Lian Yang in her Beijing art studio (COURTESY PHOTO)
Dunhuang, an oasis of culture surrounded by the vast sands of the Gobi Desert, served as a refuge for ancient weary Silk Road travelers 1,000 years ago. Carved into the cliffs high above the Dachuan River, the Mogao Grottoes southeast of this city in Gansu Province comprise the largest, most richly endowed, and longest used treasure house of Buddhist art in the world, inspiring young artists to this very day.
Inside the grottoes, murals painted with mineral pigments have stood the test of time, still shining bright and brilliant. To carry forward this painting technique, Lian Yang (pseudonym), an artist in her 30s known widely by this name, started from scratch, determined to make the traditional art increasingly known among younger generations.
She was born in Dazhou, Sichuan Province, thousands of kilometers from Dunhuang. Following her graduation from Beijing's Central Academy of Fine Arts in 2008, she set up her own art studio in the capital and became a full-time artist in 2012. She once worked solely on ink and digital painting, but soon realized she was starting to feel creatively stumped. Around that time, she first learned about mineral color painting, which struck a creative chord with her and eventually became the focus of her ensuing career.
The traditional Chinese painting technique was commonly used before the Tang Dynasty (618-907), mainly on murals, screens and statues. According to Lian Yang, mineral color painting had been transferred over from China to Japan during the Tang. Since then, Japanese artists have attached great importance to the art. However, the skill gradually faded from the central Chinese artistic landscape after the Song Dynasty (960-1279) when literati ink painting boomed.
To gain more mineral color painting know-how, Lian Yang began to study the frescoes and ancient architecture of Dunhuang. Since there were no related majors in China a decade ago, she opted to pursue her further studies in the field at Japan's Tama Art University in 2014. After that, she returned to Beijing and has been using the technique to paint figures from Chinese mythology ever since.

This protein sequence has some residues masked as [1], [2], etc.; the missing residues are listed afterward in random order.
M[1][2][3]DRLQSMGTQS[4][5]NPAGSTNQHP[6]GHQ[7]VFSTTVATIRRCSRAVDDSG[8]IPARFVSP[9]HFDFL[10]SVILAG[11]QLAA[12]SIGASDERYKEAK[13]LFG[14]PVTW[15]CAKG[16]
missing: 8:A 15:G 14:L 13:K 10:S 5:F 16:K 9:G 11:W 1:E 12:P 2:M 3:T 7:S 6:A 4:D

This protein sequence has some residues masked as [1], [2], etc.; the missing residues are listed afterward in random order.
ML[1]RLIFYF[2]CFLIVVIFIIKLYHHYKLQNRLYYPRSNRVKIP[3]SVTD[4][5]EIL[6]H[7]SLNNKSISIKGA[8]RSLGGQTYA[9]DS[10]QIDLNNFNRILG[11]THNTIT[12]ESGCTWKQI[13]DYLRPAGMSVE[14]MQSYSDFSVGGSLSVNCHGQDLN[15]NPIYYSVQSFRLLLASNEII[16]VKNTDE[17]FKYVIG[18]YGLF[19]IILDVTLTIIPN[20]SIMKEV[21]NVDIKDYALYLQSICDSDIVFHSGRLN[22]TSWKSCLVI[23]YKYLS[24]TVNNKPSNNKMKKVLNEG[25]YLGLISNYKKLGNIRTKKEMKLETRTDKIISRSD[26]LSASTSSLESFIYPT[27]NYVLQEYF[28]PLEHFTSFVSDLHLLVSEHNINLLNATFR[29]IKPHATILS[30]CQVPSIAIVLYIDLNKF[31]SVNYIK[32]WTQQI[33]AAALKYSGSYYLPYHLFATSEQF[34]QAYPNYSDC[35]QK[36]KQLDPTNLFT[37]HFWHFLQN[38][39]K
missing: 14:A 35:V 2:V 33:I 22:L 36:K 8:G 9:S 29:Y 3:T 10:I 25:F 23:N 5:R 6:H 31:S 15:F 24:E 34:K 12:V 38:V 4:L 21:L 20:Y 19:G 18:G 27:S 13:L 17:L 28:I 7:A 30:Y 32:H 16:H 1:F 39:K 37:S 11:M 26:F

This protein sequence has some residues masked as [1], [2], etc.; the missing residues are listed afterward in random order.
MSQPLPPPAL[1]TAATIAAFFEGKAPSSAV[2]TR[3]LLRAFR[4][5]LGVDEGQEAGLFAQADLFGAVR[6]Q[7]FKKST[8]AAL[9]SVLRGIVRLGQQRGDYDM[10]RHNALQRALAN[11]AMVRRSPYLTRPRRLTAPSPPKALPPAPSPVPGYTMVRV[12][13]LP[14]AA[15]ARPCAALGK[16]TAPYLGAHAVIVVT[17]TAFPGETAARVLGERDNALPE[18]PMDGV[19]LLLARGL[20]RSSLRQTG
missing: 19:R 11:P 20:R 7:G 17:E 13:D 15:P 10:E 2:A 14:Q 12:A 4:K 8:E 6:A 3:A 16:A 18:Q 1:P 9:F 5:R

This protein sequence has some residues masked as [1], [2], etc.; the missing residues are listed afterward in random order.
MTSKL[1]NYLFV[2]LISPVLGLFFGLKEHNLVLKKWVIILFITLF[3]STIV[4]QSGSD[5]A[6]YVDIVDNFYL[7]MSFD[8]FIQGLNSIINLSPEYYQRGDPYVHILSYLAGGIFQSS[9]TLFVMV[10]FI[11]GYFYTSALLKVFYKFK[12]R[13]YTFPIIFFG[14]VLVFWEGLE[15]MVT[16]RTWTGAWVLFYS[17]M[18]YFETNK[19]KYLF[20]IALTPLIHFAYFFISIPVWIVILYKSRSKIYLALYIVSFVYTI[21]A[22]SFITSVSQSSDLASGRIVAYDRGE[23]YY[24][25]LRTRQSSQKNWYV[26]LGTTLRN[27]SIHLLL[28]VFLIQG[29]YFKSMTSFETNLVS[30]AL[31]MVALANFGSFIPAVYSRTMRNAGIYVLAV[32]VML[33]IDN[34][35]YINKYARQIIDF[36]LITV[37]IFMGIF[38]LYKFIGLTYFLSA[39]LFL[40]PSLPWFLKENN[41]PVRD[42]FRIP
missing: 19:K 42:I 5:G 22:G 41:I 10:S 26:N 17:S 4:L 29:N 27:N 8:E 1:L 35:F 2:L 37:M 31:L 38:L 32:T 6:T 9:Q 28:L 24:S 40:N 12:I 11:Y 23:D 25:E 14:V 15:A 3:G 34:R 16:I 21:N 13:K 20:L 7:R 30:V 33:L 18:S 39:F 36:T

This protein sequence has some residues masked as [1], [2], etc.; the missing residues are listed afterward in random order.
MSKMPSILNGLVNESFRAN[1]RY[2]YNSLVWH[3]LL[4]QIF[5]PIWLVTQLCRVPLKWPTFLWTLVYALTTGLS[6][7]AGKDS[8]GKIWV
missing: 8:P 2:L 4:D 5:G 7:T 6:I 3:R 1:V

"I want to pour more of my own ideas into creations and find an artistic expression that cannot be easily replaced with modern technologies, although the costs of handmade art are higher and it requires more time than digital creation. To preserve traditional culture, it is not only vital to inherit the ancient skills, but to give them a modern makeover," Lian Yang told Beijing Review.
A mineral artwork by Lian Yang for hanfu brand Shisanyu in October 2021 (COURTESY PHOTO)
Bringing beauty back
In her 20s, Lian Yang studied digital design and specialized in ink paintings of dragons. One of her creations, named Long Si, won her the Special Jury Prize at the 13th Barcelona International Comic Festival in 2012. Despite her achievements, she left her comfort zone, traveling to Dunhuang and Tibet Autonomous Region to research local mineral color art. Over the past years, researchers at Gansu's Dunhuang Academy have been copying the frescoes and collecting their data for digital preservation. Lian Yang hopes to be one of the contributors carrying forward the traditional skill in her own way.
She shifted to figure painting by drawing inspiration from traditional culture, including ancient classics such as The Classic of Mountains and Seas, but also tea ceremonies and Buddhist sutras. The figures have modern faces, as they refer to either character descriptions in novels or the appearances of real people.